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Administrator job listing paints attractive portrait of county even if job may not last long

Staff
Published:   |   Updated: May 7, 2013 at 02:07 PM

Who wouldn't want to live in the Hernando County described by the company looking for the best candidates to become the new county administrator?

Commissioners hired a company for $20,000 to hunt for applicants. The company's online job posting includes a lyrical and attractive description of Hernando County that the tourist council should attach to their promotional material.

Here's the first paragraph: "Hernando County offers a variety of venues and lifestyles, including theme parks, cultural activities, outdoor recreation, fine dining, and nightclubs. Residence choices range from gated communities, a home with waterfront access, or a 100-acre farm set among rolling hills."

It sounds good, though the plural of theme parks is a little puzzling.

It goes on to say downtown Brooksville has "quaint eateries and antique shops" where you can while away an afternoon and says Hernando County has a "cozy, relaxing feel". And who knew the World Wildlife Fund called the Withlacoochee State Forest one of the " 10 Coolest Places in North America"? That would be the state forest with portions in three counties.

Still, someone seeking the high-pressure job wouldn't want to move to a dumpy, squalid place the Beverly Hillbillies would find backward. Some license is allowed.

The description goes on to give more details, mainly census type information such as half the people are older than 47 and half are younger, 90 percent of the population is white and 5 percent is black, also 86 percent of the people in the county over 25 have a high school diploma.

Compared to the entire state, Hernando is older, whiter but with a slightly higher percentage of people who finished high school.

The job posting also covers the government, major employers and climate for the county and other information. It's a format the company follows for their government job listings.

What it doesn't have is what you'd call an official job description. That apparently has some commissioners wondering if they're getting all they paid for with their $20,000 and thinking maybe that's why fewer than three dozen people wanted the job a week before the application deadline.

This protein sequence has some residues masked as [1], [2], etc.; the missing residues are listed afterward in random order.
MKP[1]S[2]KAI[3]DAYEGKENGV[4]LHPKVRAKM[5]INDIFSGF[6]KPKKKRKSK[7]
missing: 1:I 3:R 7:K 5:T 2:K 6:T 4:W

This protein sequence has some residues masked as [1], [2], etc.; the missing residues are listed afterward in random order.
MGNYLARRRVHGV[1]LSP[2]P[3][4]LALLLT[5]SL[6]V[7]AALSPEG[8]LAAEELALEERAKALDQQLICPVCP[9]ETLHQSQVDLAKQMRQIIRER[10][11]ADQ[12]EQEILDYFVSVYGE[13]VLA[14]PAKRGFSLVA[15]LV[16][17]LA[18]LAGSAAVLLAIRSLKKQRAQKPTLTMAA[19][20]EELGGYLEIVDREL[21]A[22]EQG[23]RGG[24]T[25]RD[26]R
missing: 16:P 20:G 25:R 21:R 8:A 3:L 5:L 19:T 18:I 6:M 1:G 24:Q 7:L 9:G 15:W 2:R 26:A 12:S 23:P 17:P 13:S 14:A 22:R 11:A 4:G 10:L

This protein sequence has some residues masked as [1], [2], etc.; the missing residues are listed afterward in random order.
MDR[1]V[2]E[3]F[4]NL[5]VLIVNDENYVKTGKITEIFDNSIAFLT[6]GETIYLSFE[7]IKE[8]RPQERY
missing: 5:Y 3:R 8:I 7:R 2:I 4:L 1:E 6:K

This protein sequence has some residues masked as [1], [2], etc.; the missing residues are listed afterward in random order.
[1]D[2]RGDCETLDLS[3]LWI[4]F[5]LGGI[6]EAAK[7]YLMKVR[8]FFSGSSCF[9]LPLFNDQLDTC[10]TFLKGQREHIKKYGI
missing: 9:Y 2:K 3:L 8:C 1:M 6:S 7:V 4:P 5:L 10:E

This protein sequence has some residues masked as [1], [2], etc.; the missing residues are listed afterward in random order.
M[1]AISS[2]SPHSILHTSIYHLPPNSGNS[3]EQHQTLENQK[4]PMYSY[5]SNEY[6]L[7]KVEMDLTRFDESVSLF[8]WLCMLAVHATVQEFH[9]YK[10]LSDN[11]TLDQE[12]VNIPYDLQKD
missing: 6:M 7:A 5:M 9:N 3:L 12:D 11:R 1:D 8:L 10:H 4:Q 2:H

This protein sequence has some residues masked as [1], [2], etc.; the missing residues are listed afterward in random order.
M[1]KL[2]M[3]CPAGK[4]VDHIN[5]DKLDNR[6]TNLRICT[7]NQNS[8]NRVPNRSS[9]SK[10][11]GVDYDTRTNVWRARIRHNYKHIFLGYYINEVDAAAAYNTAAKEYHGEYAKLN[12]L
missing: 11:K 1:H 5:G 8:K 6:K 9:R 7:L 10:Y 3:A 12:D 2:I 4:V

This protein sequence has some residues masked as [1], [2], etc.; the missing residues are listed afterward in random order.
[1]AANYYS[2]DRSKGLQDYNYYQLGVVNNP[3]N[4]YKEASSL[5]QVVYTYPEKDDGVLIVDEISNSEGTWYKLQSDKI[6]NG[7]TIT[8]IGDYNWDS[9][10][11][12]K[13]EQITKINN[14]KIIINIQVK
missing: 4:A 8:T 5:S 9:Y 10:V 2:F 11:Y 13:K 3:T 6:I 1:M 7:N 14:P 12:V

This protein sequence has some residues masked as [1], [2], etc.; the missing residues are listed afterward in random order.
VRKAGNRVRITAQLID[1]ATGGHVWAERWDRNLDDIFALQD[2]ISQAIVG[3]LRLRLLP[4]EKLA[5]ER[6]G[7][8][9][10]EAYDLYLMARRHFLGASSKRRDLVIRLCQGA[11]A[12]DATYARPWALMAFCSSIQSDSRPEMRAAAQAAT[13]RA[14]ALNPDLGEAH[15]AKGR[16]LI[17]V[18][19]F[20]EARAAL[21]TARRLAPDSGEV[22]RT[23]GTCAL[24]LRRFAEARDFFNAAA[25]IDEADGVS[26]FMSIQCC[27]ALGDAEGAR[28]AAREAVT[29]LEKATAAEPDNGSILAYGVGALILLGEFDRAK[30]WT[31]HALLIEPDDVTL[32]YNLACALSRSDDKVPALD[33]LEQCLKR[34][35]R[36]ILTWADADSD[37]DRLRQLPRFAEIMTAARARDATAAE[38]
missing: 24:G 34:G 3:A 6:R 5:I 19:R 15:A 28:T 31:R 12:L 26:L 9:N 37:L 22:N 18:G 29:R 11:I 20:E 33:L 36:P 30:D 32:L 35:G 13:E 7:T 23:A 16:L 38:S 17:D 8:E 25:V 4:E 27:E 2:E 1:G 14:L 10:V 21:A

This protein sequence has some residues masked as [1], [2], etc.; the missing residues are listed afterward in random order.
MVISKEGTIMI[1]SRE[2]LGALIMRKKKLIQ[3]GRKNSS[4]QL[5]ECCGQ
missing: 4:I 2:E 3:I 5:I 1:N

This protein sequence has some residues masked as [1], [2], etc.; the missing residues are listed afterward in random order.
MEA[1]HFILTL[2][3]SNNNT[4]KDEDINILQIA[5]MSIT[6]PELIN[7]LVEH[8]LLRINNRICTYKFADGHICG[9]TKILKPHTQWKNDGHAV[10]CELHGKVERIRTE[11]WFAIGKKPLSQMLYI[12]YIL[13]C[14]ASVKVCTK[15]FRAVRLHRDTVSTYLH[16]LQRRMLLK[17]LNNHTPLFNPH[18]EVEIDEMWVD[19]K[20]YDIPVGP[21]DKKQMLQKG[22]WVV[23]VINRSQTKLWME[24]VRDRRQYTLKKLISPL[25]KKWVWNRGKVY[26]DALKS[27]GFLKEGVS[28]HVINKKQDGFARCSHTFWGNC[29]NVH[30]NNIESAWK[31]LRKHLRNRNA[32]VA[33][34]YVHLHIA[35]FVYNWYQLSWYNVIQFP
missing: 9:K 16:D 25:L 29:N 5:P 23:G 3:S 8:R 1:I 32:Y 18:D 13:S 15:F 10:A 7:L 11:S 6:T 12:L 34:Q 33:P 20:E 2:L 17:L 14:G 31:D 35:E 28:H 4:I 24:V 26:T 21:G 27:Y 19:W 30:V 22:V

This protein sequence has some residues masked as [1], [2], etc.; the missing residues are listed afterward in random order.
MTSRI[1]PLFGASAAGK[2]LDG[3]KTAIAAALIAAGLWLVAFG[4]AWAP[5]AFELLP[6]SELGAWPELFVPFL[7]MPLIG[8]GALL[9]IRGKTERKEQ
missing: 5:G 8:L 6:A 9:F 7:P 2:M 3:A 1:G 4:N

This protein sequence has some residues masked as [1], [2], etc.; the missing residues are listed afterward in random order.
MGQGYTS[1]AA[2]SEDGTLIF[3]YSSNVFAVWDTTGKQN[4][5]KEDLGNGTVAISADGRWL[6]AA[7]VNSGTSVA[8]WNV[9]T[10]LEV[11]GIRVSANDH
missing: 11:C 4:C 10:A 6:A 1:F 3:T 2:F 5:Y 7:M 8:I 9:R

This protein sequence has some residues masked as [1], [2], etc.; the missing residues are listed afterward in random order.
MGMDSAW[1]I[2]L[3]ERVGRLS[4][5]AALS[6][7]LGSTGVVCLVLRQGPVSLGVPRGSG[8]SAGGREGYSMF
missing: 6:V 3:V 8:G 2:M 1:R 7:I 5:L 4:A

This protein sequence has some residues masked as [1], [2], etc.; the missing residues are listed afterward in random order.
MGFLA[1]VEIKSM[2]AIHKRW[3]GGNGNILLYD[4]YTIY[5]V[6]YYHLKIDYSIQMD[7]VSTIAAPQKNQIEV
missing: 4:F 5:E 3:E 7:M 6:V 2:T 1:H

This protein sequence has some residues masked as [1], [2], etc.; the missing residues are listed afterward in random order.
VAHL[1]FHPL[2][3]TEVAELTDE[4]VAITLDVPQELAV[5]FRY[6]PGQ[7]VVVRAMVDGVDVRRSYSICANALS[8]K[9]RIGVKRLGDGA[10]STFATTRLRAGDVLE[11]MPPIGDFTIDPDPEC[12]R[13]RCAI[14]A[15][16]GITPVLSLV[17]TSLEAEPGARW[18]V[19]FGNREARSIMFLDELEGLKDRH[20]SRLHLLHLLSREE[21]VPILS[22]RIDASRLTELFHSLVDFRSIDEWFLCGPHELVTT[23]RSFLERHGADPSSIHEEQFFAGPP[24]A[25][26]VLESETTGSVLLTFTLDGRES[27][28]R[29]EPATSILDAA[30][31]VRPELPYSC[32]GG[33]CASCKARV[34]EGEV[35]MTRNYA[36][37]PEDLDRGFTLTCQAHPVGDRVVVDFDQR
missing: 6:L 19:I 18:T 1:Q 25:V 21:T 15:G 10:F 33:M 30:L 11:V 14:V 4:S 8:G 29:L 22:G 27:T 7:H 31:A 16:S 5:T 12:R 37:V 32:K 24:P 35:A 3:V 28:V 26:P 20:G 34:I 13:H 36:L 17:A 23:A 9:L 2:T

But you really don't need the description for qualified candidates. Do you want someone applying for a job that pays at least $10,000 a month who doesn't know what a county administrator does?

The posting does have some fuzzy qualifications such as "strong, energetic, dedicated, proactive, achievement-oriented, and steady leader with strong values."

Managers at Publix also would probably want to see those traits in applicants to bag groceries.

And Hallandale Beach also wants a city manager who is proactive, progressive, strong and energetic, so those things aren't novel on hiring wish lists.

But most government s or private companies probably aren't looking for a person possessing the rest the sentence describing an ideal candidate: "a sense of humor and the skin of an alligator."

That doesn't show up in many of the company's listings for management level government jobs, though for the Polk County, Iowa, administrator job, the listing says: "The administrator will be thick skinned and understand (but not participate in) politics." Alligators likely aren't a common point of reference in Iowa.

Actually, any county administrator or city manager needs a Kevlar hide, though Cape Coral wants a city manager who is a leader, but the quiet and unassuming kind.

There may be a few other things in the listing making candidates hesitate before hitting the send button on their emailed resumes.

In its postings, the company's format includes issues the new person would face.

The first sentence of that portion says: "The most pressing issues for Hernando County are listed here: financial, relationship between elected officials and staff, the media's coverage of political events, succession planning, and property value."

A lack of money is almost universal in the job listings and in today's economy, a given.

Other listings include problems you might expect such as crime, traffic, infrastructure and improving employment that don't top Hernando's list.

Something else may also be a red flag for potential candidates in a field that's highly transitory, volatile and uncertain. The listing says: "Finally, the County has had eight County Administrators since 1990."

That averages two years and nine months each. Even in a field where job changes are commonplace, most candidates would like to hang around long enough to unpack or find all the county's theme parks.

It may be sending a message that commissioners are a little cranky and hard to get along with. Or maybe they meddle too much. It doesn't broadcast the hope for long-term employment when commissioners hope the next administrator will last all of five years.

Still, the description makes Hernando sound like a great place to live, even if it's only for 2.75 years.


Neil Johnson is a former columnist, editor and reporter for The Tampa Tribune and a freelance writer in Brooksville.
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